The Food and Drug Administration will partner with state departments of agriculture to help implement the produce safety rule.

In a Sept. 16 news release, the FDA said announced a new cooperative agreement with the National Association of State Departments of Agriculture related to regulations from the 2011 Food Safety Modernization Act. The agreement will help provide the input and resources necessary to help plan and carry out implementation of a national produce safety rule, according to the release.

“Our state partners have expertise in produce safety and unique knowledge of local food production activities, and thus have an essential role to play in helping to implement the FSMA produce safety rule,” Michael Taylor, FDA’s Deputy Commissioner for Foods and Veterinary Medicine, said in the release.

“This cooperative agreement will provide critical information on state legal authorities and resources to address produce safety and lay the foundation for working with NASDA and other state partners to develop a realistic and workable plan for nationwide implementation of the produce safety rule.”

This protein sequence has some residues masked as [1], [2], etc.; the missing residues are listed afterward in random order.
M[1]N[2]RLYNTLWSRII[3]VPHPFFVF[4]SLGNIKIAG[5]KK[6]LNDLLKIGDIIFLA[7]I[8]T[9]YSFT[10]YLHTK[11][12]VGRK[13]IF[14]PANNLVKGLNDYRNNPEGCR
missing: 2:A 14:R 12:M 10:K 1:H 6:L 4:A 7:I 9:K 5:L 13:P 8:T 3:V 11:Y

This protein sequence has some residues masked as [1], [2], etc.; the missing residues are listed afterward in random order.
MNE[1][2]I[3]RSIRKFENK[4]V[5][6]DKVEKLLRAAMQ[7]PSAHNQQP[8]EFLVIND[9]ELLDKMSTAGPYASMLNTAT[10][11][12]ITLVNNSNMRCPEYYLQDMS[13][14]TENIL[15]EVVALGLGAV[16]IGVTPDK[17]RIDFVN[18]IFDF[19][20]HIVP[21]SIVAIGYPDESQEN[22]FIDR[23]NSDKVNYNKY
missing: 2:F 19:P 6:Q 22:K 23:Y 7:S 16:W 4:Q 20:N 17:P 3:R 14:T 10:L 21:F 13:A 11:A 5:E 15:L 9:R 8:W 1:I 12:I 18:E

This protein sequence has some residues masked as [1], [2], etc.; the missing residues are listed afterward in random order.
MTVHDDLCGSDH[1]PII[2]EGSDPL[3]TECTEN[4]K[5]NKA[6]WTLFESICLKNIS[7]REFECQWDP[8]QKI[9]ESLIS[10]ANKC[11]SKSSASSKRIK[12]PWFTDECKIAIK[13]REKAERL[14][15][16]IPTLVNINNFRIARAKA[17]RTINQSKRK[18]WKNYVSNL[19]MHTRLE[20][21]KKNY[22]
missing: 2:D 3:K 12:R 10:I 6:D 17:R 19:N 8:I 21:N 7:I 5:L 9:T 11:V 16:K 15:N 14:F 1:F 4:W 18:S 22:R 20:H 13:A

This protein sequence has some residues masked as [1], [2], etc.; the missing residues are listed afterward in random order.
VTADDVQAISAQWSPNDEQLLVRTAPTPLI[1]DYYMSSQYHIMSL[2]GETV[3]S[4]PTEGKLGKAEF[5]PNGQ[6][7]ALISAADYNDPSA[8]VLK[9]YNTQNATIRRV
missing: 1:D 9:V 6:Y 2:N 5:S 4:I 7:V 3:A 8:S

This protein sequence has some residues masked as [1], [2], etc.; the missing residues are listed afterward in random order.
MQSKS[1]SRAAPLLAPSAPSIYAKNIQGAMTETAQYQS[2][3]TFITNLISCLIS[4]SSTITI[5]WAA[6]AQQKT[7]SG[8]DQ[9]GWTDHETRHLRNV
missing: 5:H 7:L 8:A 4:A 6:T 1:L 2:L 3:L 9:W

The agreement will provide the funding and support necessary to determine the current status of state law, the resources needed by states to implement the produce safety rule, as well as develop a timeline for successful implementation once the rule is finalized, according to the release.

NASDA will partner with the Association of Food and Drug Officials, the International Food Protection Training Institute, and other public health partners in the development of a national produce safety plan, according to the release.

“The progress we have made in the past year towards a state-federal partnership with the FDA is incredible,” Chuck Ross, outgoing NASDA President and current Vermont Secretary of Agriculture said in the release.

Ross said the agreement will help ensure that the produce rule is implemented correctly.

“NASDA will help the FDA develop and implement a national produce safety plan in a way that makes sense to the producers and processors that feed American consumers,” he said in the release.

David Gombas, senior vice president of food safety and technology for Washington, D.C.-based United Fresh Produce Association, said the agreement makes sense.

“With potentially 190,000 farms added to their list of regulated operations, FDA doesn’t have the resources to put boots on the ground to enforce the Produce Safety rule,” he said in a Sept. 17 e-mail. “Many growers already have a working relationship with their State Departments of Agriculture, and we know that food safety practices at the farm can have regional differences.”

Gombas said FDA, NASDA and other groups have the ability to develop a fair and inclusive plan to enforcing the rule after it is finalized.